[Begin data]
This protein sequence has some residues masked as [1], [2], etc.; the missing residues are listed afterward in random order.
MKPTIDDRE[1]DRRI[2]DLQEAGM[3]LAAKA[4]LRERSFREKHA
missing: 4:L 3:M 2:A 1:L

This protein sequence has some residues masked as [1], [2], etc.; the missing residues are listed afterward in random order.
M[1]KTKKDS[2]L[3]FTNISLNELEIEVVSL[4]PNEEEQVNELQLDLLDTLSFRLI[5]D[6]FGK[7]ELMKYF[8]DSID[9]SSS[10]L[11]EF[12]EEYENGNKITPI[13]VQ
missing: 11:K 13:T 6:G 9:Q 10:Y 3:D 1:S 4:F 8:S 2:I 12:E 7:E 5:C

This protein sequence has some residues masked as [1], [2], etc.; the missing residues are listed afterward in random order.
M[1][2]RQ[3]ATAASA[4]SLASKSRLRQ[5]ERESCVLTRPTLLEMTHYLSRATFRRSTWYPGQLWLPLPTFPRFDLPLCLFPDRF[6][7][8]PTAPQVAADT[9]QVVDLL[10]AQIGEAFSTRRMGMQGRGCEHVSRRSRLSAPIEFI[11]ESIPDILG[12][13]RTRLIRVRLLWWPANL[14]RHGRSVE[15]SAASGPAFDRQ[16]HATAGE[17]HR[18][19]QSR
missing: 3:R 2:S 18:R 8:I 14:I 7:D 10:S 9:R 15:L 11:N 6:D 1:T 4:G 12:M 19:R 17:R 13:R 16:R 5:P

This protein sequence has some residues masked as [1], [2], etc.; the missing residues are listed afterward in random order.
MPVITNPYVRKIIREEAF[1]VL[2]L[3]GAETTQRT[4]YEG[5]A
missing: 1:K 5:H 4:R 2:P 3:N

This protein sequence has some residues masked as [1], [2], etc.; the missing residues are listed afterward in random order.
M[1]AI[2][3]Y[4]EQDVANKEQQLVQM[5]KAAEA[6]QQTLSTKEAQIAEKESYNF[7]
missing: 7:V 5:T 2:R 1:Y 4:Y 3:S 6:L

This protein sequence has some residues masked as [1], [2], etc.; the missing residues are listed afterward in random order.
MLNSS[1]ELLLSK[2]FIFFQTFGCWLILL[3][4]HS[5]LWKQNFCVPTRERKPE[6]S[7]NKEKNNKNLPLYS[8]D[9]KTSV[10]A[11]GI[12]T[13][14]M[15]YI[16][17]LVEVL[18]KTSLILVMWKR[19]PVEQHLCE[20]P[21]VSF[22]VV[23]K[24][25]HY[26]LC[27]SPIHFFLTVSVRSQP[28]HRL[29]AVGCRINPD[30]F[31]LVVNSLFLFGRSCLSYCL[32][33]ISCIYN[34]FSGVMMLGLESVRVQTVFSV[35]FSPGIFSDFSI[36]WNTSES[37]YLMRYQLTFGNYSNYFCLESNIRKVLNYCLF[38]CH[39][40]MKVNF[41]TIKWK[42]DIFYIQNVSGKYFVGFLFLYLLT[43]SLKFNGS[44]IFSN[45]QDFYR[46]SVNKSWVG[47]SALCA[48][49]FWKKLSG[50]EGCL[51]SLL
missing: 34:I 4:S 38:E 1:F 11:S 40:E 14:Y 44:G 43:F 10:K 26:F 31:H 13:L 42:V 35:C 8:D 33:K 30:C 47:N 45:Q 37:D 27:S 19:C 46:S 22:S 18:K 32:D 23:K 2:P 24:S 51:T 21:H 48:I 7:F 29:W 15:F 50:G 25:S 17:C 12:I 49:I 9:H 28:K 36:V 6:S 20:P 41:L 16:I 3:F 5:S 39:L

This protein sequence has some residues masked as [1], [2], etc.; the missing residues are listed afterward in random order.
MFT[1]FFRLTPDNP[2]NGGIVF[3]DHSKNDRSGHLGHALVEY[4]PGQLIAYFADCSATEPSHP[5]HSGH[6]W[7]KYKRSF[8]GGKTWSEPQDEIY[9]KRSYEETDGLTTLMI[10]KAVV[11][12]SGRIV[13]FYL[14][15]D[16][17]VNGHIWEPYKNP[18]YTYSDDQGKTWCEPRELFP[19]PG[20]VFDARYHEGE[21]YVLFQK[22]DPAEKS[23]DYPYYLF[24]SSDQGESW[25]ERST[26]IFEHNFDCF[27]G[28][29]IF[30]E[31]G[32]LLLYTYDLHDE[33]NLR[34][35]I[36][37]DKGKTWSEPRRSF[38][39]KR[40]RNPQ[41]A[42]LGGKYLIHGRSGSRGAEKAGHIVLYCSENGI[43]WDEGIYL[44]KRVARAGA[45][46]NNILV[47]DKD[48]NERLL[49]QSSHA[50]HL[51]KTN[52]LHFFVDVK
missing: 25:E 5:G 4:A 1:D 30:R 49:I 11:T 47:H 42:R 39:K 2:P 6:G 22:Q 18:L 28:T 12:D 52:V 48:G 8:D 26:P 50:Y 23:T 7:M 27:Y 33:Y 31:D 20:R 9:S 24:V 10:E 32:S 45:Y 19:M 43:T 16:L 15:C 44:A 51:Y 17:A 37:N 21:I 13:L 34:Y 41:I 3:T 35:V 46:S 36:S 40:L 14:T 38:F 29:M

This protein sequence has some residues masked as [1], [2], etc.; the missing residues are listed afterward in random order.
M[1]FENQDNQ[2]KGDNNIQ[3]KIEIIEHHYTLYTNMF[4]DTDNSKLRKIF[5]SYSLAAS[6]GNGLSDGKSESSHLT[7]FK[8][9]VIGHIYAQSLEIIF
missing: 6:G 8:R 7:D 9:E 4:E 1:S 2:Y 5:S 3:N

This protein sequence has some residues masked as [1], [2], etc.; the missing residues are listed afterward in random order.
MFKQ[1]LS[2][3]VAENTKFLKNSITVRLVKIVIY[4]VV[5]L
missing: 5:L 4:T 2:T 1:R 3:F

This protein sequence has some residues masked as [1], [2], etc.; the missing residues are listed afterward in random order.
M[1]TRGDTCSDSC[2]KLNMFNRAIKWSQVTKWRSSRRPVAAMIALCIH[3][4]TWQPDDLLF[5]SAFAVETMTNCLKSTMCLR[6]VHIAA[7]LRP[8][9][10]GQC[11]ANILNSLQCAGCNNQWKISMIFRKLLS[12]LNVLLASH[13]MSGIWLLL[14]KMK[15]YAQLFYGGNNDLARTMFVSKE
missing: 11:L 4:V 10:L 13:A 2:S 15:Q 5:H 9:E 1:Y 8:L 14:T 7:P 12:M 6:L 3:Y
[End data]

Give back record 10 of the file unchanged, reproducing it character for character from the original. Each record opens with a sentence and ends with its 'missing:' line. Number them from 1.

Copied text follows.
This protein sequence has some residues masked as [1], [2], etc.; the missing residues are listed afterward in random order.
M[1]TRGDTCSDSC[2]KLNMFNRAIKWSQVTKWRSSRRPVAAMIALCIH[3][4]TWQPDDLLF[5]SAFAVETMTNCLKSTMCLR[6]VHIAA[7]LRP[8][9][10]GQC[11]ANILNSLQCAGCNNQWKISMIFRKLLS[12]LNVLLASH[13]MSGIWLLL[14]KMK[15]YAQLFYGGNNDLARTMFVSKE
missing: 11:L 4:V 10:L 13:A 2:S 15:Q 5:H 9:E 1:Y 8:L 14:T 7:P 12:M 6:L 3:Y